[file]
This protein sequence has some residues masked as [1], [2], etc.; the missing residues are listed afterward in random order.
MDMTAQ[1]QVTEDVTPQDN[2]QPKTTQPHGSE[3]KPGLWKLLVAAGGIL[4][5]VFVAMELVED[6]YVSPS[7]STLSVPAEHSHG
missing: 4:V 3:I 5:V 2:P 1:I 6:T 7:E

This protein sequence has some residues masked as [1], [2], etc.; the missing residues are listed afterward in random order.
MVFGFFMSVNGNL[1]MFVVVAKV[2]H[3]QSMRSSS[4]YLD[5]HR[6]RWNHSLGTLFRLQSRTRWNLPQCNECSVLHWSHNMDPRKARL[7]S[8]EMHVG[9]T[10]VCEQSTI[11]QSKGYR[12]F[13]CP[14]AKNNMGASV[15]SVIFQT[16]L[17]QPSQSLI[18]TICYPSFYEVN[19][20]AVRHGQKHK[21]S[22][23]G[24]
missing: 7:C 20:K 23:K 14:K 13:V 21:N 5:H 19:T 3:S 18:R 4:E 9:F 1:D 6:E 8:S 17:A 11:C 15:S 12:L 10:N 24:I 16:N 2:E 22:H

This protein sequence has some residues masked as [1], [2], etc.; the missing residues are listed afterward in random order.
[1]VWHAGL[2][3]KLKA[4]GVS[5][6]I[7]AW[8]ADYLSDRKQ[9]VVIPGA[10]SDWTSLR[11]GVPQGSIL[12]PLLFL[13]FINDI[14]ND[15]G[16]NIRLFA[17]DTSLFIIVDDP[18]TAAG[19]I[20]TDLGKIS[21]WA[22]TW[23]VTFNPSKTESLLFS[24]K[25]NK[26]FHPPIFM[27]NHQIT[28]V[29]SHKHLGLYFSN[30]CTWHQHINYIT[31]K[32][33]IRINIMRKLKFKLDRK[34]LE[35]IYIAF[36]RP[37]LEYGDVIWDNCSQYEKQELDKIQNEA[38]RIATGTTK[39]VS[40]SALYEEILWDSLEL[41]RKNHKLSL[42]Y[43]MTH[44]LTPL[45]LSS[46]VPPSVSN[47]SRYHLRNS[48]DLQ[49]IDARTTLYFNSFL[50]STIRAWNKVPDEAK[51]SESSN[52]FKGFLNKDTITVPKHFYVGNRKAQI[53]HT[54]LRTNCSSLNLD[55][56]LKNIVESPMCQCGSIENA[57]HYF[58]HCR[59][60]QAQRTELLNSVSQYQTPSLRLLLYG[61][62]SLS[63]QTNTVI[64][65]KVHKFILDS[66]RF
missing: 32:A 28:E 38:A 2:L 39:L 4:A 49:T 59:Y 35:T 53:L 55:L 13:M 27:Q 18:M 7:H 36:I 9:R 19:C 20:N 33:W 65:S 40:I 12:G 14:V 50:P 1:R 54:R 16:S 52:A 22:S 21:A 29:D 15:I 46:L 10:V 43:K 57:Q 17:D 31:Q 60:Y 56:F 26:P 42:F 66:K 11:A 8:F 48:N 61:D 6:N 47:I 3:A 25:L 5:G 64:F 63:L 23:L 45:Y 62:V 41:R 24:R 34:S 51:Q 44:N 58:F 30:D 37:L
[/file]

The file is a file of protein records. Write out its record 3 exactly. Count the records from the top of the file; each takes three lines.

This protein sequence has some residues masked as [1], [2], etc.; the missing residues are listed afterward in random order.
[1]VWHAGL[2][3]KLKA[4]GVS[5][6]I[7]AW[8]ADYLSDRKQ[9]VVIPGA[10]SDWTSLR[11]GVPQGSIL[12]PLLFL[13]FINDI[14]ND[15]G[16]NIRLFA[17]DTSLFIIVDDP[18]TAAG[19]I[20]TDLGKIS[21]WA[22]TW[23]VTFNPSKTESLLFS[24]K[25]NK[26]FHPPIFM[27]NHQIT[28]V[29]SHKHLGLYFSN[30]CTWHQHINYIT[31]K[32][33]IRINIMRKLKFKLDRK[34]LE[35]IYIAF[36]RP[37]LEYGDVIWDNCSQYEKQELDKIQNEA[38]RIATGTTK[39]VS[40]SALYEEILWDSLEL[41]RKNHKLSL[42]Y[43]MTH[44]LTPL[45]LSS[46]VPPSVSN[47]SRYHLRNS[48]DLQ[49]IDARTTLYFNSFL[50]STIRAWNKVPDEAK[51]SESSN[52]FKGFLNKDTITVPKHFYVGNRKAQI[53]HT[54]LRTNCSSLNLD[55][56]LKNIVESPMCQCGSIENA[57]HYF[58]HCR[59][60]QAQRTELLNSVSQYQTPSLRLLLYG[61][62]SLS[63]QTNTVI[64][65]KVHKFILDS[66]RF
missing: 32:A 28:E 38:A 2:L 39:L 4:A 49:T 59:Y 35:T 53:L 55:L 13:M 27:Q 18:M 7:H 36:I 9:R 19:C 20:N 33:W 65:S 40:I 12:G 14:V 50:P 1:R 54:R 16:S 52:A 22:S 21:A 29:D 15:I 46:L 10:V 43:K 57:Q 17:D 31:Q 60:Y 56:F 26:P 42:F 66:K 11:A 8:F 48:N 61:D 6:N 47:I 3:A 25:L 5:G 64:F 63:L 23:L 45:Y 62:V 41:R 24:R 34:S 51:Q 44:N 58:F 30:D 37:L